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Thursday, 27 April 2017

Wood for Fences, Faces, Fire and Fun:

"All Things In Wood" is my response to this week's Sepia Saturday prompt photograph that shows an old   American urban tenement with wooden balconies,  which along with a whirly washing line creates a study in angles and lines.   

No such vintage images exist in my collection, so  I have chosen to focus on wood for fences, faces, fires and fun,  with memories of holidays, home and family. 
Do  read on!   


 A timber yard in Ruhpolding, Bavaria - looking across the meadows to the church,

 A typical Austrian chalet in Kaprun, with the wooden balcony, shutters and fencing. 

A typical Cape Cod cottage, with a picket fence  
on the Island of Nantucket, in New England. 

I have worked in tourist information centres in the Scottish  Borders,  so this centre, appropriately built of wood,  in the Berchtesgarten  National Park in Bavaria  appealed to m, as in keeping with the landscape. 

Christchurch, Cambridge which I attended whilst working in the USA, 1965-66.
Now designated a National Historic Site, Christchurch  was founded in 1759 and built in the  traditional New England clapboard style.  There is a beautiful and elegant Georgian simplicity to its interior. During the Amerasian Revolution,  the church was attacked by dissenting colonials for its Tory leanings, but George and  Martha Washington attended a service here.

 A reconstruction of the old wooden North Bridge at Concord, Massachusetts,  where in 1775 local Minutemen fired the first shot in the American War of Independence and forced the British to retreat back to Boston. 

A  covered wooden bridge in New Hampshire

A  replica of the defensive wooden fort at the Plymouth Plantation, Massachusetts, on the site where the Pilgrim Fathers landed in 1620, and built their settlement. The fort is part of a living museum created in 1947 to tell  the story of the Plymouth Colony.

Wooden decking, posts and boathouse on Marthe's Vineyard, Massachusetts 


In St. Gilgen Austria, 
a carved wooden balcony with a lovely image of a little dog - or is it a cat?

 A carved figure outside a shop in in Austria. 
"Schnitz Verkstatt"  means "woodcarving workshop" 

 Owls carved on a bench at Centre Parcs, Whinfell Forest, Cumbria. 


Helping Daddy unload logs for the fire - my little granddaughter  

Below -  granddaughter is older but trees have an immediate appeal. 
Photographs taken in the Scottish Borders and Whinfell Forest, Cumbria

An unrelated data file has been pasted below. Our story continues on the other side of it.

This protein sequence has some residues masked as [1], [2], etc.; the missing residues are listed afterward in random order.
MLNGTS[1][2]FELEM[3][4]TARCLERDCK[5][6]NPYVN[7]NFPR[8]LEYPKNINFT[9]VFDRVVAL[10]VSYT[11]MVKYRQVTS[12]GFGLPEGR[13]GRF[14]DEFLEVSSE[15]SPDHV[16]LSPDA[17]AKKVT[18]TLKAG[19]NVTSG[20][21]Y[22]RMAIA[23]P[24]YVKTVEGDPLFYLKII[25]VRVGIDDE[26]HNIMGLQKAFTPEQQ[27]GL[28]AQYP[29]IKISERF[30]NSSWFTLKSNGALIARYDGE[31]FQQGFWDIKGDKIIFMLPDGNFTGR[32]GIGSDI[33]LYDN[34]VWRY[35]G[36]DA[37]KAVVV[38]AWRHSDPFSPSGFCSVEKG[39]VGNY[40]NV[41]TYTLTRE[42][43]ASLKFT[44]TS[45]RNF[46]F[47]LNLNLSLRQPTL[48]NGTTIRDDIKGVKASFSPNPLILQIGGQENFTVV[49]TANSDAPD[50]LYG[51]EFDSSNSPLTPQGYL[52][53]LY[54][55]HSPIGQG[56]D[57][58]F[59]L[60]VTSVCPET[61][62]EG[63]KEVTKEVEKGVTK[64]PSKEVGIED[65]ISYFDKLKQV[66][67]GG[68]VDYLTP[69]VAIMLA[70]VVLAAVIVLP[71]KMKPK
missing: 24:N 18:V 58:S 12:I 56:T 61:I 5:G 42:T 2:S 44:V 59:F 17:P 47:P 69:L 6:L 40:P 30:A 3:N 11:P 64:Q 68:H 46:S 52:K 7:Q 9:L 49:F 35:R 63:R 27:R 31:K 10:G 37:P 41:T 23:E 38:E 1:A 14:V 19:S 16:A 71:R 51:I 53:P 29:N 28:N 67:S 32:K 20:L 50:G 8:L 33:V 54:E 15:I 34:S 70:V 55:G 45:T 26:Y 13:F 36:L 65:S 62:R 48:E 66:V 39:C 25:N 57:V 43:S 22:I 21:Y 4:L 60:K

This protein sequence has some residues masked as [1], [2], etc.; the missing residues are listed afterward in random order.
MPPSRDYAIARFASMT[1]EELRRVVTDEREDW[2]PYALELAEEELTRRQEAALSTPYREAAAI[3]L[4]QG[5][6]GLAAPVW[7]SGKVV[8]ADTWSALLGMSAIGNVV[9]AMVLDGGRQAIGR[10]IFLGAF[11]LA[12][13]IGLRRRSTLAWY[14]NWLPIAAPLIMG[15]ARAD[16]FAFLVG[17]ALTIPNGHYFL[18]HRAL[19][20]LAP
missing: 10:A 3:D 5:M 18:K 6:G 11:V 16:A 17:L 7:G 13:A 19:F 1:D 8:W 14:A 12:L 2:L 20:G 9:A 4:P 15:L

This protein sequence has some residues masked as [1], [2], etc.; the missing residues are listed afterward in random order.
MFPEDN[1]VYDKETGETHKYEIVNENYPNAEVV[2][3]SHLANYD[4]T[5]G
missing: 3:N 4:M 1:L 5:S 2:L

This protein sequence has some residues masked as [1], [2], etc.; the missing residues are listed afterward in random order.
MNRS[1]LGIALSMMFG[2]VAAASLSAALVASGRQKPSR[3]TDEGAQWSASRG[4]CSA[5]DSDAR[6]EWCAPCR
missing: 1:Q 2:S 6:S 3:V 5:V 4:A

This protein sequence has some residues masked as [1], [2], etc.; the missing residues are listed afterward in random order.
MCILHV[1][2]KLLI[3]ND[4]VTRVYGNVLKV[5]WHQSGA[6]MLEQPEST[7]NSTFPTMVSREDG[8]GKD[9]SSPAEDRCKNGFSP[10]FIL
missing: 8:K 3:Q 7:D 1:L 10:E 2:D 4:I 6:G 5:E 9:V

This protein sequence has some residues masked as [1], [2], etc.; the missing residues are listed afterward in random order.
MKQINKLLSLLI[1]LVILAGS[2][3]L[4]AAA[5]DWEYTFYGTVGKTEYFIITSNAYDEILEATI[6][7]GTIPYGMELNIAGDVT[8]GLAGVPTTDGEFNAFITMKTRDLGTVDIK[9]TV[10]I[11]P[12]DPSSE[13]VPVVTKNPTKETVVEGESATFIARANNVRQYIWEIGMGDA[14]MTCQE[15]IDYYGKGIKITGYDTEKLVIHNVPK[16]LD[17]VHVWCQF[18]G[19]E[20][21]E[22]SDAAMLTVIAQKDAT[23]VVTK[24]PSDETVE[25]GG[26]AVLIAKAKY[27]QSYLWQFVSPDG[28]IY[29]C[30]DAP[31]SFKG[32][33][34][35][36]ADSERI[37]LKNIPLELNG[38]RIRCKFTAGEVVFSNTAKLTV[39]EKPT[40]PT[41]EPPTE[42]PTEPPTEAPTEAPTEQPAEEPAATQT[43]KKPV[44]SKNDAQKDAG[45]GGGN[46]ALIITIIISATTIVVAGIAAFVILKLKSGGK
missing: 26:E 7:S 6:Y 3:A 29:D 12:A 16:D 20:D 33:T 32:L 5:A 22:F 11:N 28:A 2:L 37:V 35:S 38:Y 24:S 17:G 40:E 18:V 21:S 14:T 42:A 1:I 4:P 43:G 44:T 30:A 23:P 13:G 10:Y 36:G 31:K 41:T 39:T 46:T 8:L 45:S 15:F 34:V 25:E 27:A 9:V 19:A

Sepia Saturday gives an opportunity for genealogy bloggers 
       to share their family histo
by featuring each week at photographic prompt


Click HERE to read the line other bloggers  
 have taken with this week's prompt 


  1. A great study of wood used in so many ways! And a very interesting take on the prompt photo. Good going!! :)

  2. Lovely photographs of wooden buildings and carvings from your travels. I must say that little animal looks more like a cat than a dog to me :-)

  3. I Wood Say I Like ALL The Photos,But Especially The Church in Cambridge.Very Impressive.

  4. I hesitate to call this a wooden collection but that would give the wrong impression of an excellent post. The reconstruction of the North Bridge at Concord was worth seeing for me.

  5. Love your New England shots...about 120 miles away from me! And I'm with Jo -- I'm putting my money on a cat. Nice take on the photo...

  6. Mention wood and I can't resist... as the granddaughter of a sawyer/carpenter/saw miller on one side and the 'handiest' person I ever knew as my grandfather on the other side of the family, I think I have sawdust in my veins... loved your interpretation of the prompt photo. Thank you, Sue.

  7. Such great diverse wood-fences-buildings-docs-etc etc...you sure have travelled, Lady!

  8. A wonderful collection and your granddaughter makes lovely model.

  9. Thank you all for your enthusiastic comments. The prompt was an example of never giving up on a prompt. I do tend to go for the obvious and from first seeing this prompt, I thought "well I have nothing to match that" and was not going to participate. Then suddenly on Wednesday, inspiration struck as I was travelling home by bus on a lovely day, and noticed a long fence, a gate and trees on the hillside - and wood, lines and angles immediately came to mind. Back home, I quickly sorted out more photos than I could possibly use.

  10. You could also have called this "Wood around the world!" Thanks for visiting my blog during the A to Z Challenge and your encouraging words at the beginning. I finished today -- whew! -- and plan to take a break in May (except for a summary post on May 5 and, of course, a Reflections post). Hope to stop by here in future. Bye for now!


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